A western-themed party organized by the owner of Montreal Alouettes’ football team last week sparked controversy after photos posted to Instagram revealed a few guests wearing stereotypical “Pocahottie” and “Indian Warrior” Halloween costumes.
Among those sporting fringe, feathers and face paint was Alouettes’ linebacker Kyries Hebert.
When criticized for the costume, Hebert said he was sorry if anyone took offence, but noted the photo was taken at a private party.
While Herbert at least made an attempt at an apology, his fellow teammate Brian Brikowski’s response to the criticism was far less apologetic.
When a young woman from Kahnawake commented his photo, Brikowski told her to “#SuckABagofDicks.”
Not the best behaviour exhibited by a professional athlete and someone who identifies as a fourth generation from the Lenape Tribe.
For professional football players on a team based out of Montreal to represent themselves that way is disappointing to say the least, regardless of whether the party was private.
The Als’ director of communications, Charles Rooke told The Eastern Door that besides the Western theme, “nothing was single-handedly encouraged.”
“They didn’t mean to offend anyone and apologized for that. We deal with it internally and make sure the guys are well aware and better educated so that these mistakes don’t happen again,” said Rooke, who noted how the team has participated in football camps for Cree youth in Mistissini in the past.
Between discussions revolving around Indigenous-themed logos, mascots and the name of the Washington R*****ns, issues of cultural appropriation and representations ought to be hard for anyone in the football industry to ignore.
Furthermore, Montreal is founded on traditional Kanien’kehá:ka territory with not one, but TWO Kanien’kehá:ka communities nearby.
Someone within the Alouettes organization ought to have known better.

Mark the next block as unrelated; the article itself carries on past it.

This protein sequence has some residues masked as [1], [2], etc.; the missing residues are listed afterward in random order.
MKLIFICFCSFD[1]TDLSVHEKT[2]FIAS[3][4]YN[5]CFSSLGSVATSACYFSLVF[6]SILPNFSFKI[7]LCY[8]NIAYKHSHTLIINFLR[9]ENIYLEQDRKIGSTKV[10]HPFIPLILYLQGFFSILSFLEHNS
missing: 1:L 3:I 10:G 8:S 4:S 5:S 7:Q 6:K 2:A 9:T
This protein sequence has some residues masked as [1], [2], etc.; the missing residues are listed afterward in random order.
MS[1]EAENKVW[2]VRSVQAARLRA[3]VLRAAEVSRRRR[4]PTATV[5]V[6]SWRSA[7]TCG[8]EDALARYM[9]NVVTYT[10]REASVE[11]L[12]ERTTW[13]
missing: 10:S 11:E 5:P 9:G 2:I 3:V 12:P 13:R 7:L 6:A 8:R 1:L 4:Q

While I don’t want to dwell on the individual behaviour of those two players, their actions do represent a larger issue.
Society has a hard time viewing cultural appropriation as a form of racism.
Indigenous people constantly have to defend their own identities from being mocked, used as a trend and a form of entertainment.
Canadians (especially, here in Quebec) rarely learn about Indigenous people in school. So, the representations in sports, on television, on the runway or costumes on the shelf of a Halloween store shape much of what people know and think about Indigenous people.
Since they are highly inaccurate and dehumanizing portrayals that are rooted in colonial ideology, all they accomplish is creating more layers of misinformation about whom we really are.
Indigenous people are seen as less than human and effects how society understands ‘real’ social, political and economic issues – it’s kind of hard when society’s notion of Indigenous people is bound by something fictionalized and set in the past.
The Pocahottie costumes, in particular, objectify, victimize and exploit Indigenous women. That does absolutely nothing to combat the fact that Indigenous women and girls face extreme inequality in Canadian society as a result of past and present colonization.
So while non-Indigenous think they look super cute as an “Indian Princess,” “Reservation Royalty” or “Huron Honey,” for a fun and harmless night, we’re left with the real consequences, like the hundreds of missing and murdered Indigenous women.
Not only do those costumes contribute to the great issue of violence against Indigenous women, but also erode the self-esteem, confidence and sense of identity of Indigenous youth.
We really don’t need our youth dealing with those issues.
Indigenous people (and our allies) need to speak up in a respectful manner, otherwise nothing is going to change and those costumes are going to continue to line the shelves of stores around this time of the year.
Change can happen.
Last year, an Edmonton-based company called Halloween Alley made the decision to pull the Pocahottie costumes from their stores across Canada after receiving numerous complaints.
Unfortunately, people who attempt to call out examples of cultural appropriation don’t usually get that type of satisfying reaction.
Brikowski’s behaviour is how most people react when being pelted with accusations of racism. And when online, is usually followed by blocking users and deleting their comments to sweep any criticism under the rug.
That’s why it is important to speak up, but in a way that meets non-Indigenous people where they’re at.
Education is key.
Our allies can play an important role in promoting that, including the Montreal Alouettes.